Painted in 1946, Le somnambule represents the culmination of an idea René Magritte had been mulling over for almost two years. Writing to Marcel Mariën in June 1944, the artist recounted a vision he had experienced the night before, centred on a white owl standing on a plinth in a wooded landscape. The concept rapidly evolved, and just three days later he sent Mariën a postcard with a sketch closely resembling the present composition, explaining: ‘The picture with the owl has been changed and become an owl-portrait’ (Magritte, quoted in D. Sylvester, ed., René Magritte, Catalogue raisonné, vol. II, Oil Paintings and Objects 1931-1948, Antwerp, 1993, p. 341). Such animal portraits, in which familiar, typically domesticated, creatures were anthropomorphised through the addition of clothing and accessories, were of particular interest to the artist during these years, resulting in compositions such as La bonne fortune (Sylvester, no. 579) and Le civilisateur (Sylvester, no. 561). However, it was not until after the end of the Second World War that the artist achieved his vision for the present work, placing the owl in a domestic setting, standing beside a window through which rolling green fields can be glimpsed, and smoking a pipe. Describing the work in his publication Titres, Magritte explained that the bird, usually associated with watchfulness and knowledge, remains oblivious to the situation it finds itself in: ‘The owl, like the sleepwalker, is unaware of the actions it is carrying out. Unwittingly, it is smoking and its eyes are open’ (Magritte, quoted in ibid., p. 372).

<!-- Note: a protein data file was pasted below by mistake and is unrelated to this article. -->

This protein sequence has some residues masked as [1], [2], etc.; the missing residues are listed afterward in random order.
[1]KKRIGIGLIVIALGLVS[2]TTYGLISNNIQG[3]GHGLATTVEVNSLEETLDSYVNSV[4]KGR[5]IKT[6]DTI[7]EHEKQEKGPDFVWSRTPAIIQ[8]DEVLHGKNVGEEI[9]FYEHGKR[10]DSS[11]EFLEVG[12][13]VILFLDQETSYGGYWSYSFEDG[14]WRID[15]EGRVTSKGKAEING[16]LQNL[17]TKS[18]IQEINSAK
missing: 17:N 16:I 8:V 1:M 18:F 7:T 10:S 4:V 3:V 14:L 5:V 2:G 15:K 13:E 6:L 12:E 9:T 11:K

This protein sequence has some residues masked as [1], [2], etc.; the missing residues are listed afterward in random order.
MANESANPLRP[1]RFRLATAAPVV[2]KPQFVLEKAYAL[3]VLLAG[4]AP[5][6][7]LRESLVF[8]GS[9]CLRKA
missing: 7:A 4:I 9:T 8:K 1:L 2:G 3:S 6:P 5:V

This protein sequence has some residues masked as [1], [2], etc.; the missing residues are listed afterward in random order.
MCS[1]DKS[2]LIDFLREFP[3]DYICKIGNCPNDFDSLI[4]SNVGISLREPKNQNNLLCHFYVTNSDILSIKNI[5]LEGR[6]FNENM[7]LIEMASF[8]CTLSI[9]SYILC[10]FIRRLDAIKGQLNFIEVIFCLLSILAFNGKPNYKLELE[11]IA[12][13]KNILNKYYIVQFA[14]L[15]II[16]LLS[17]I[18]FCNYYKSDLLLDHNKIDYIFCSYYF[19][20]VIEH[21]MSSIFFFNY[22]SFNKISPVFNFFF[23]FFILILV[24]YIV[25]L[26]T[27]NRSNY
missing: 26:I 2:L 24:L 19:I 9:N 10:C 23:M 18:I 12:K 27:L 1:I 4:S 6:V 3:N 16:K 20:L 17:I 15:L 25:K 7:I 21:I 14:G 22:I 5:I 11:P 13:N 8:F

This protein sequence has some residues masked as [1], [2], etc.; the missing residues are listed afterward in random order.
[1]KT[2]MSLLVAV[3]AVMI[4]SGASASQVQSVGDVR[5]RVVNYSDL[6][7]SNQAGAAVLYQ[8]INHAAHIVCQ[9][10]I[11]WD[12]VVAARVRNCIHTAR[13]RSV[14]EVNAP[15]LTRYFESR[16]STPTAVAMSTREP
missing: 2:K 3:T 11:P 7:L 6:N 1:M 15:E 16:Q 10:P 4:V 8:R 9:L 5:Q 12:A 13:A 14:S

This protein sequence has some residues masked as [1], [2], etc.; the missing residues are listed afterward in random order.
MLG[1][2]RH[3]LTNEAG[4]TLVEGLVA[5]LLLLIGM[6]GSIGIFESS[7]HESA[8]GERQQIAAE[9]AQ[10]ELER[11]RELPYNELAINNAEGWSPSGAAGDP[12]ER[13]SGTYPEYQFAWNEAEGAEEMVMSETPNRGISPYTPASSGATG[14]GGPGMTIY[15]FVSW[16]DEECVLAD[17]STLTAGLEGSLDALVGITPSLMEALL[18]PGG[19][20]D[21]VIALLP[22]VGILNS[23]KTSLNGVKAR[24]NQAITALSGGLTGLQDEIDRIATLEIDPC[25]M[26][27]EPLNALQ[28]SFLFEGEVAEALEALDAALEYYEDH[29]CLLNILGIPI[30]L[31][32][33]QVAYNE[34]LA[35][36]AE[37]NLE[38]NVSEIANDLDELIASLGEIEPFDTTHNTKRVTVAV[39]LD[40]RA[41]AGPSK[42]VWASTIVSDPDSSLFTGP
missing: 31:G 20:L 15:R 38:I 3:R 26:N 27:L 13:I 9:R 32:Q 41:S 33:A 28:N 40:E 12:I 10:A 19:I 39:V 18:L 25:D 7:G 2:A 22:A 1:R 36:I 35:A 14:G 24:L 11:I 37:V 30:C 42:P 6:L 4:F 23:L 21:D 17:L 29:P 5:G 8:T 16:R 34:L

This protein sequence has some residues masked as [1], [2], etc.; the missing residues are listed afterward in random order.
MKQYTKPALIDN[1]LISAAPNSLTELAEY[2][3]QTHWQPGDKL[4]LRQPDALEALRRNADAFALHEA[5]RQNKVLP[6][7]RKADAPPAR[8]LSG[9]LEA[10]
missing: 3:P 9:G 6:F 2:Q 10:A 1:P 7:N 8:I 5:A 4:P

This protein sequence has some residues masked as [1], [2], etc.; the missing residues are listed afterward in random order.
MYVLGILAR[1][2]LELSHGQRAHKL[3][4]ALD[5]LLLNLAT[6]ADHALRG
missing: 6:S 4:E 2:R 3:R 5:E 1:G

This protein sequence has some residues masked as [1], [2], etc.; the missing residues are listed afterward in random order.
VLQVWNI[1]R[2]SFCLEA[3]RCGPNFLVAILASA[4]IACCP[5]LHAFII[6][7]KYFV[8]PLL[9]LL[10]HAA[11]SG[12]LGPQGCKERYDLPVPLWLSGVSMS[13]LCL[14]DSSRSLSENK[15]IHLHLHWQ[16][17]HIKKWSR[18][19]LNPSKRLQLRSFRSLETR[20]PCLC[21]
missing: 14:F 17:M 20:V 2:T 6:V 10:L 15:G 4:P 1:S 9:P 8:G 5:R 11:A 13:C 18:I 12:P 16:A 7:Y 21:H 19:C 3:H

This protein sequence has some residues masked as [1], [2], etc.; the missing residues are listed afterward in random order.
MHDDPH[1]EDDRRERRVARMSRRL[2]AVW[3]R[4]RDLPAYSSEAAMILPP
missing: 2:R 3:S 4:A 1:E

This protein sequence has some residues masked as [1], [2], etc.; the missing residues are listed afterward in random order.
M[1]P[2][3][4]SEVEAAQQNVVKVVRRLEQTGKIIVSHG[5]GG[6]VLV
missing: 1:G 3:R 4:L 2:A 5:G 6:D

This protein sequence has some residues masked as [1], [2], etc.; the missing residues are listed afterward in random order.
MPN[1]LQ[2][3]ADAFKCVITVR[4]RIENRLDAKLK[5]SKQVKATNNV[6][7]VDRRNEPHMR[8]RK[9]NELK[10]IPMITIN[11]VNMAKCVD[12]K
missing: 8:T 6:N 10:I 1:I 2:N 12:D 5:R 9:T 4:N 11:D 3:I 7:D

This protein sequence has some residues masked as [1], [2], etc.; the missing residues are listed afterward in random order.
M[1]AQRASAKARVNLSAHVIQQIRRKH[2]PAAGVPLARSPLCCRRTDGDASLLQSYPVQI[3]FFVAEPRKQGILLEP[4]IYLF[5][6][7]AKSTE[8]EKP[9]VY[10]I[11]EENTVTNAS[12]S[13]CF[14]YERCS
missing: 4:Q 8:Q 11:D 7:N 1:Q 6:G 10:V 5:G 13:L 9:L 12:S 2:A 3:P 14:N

It was this addition of the pipe, such an iconic motif within the artist’s oeuvre, that appears to have sparked Magritte’s imagination once again in 1946, bringing the idea for the portrait of the owl finally to fruition. The distinctive shape of the pipe, clutched within the owl’s sharp beak, harks back to Magritte’s celebrated 1929 composition La trahison des images (Sylvester, no. 303), which through its clever inclusion of the statement ‘Ceci n’est pas une pipe’ below a painted image of the object in question revealed the impossibility of reconciling language, images and their subjects. Challenging the linguistic tradition of identifying an image as the object itself, the work was highly provocative. As the artist later explained: ‘The famous pipe. How people reproached me for it! And yet, could you stuff my pipe? No, it’s just a representation, is it not? So if I had written on my picture “This is a pipe,” I’d have been lying!’ (Magritte, quoted in C. Vial, ‘Ceci n’est pas René Magritte’, in Femme d’Aujourd’hui, July 6, 1966, pp. 22-24). Recurring again and again in various scenarios and contexts throughout Magritte’s oeuvre, the simple image of the pipe became a symbol for the artist’s explorations into perception. In Le somnambule, the addition of the pipe not only adds to the anthropomorphic character of the owl, enhancing its ‘humanness’ as it were, but also delivers a jolt of incomprehension to the viewer that leads them to question the impossibility of the scene before them.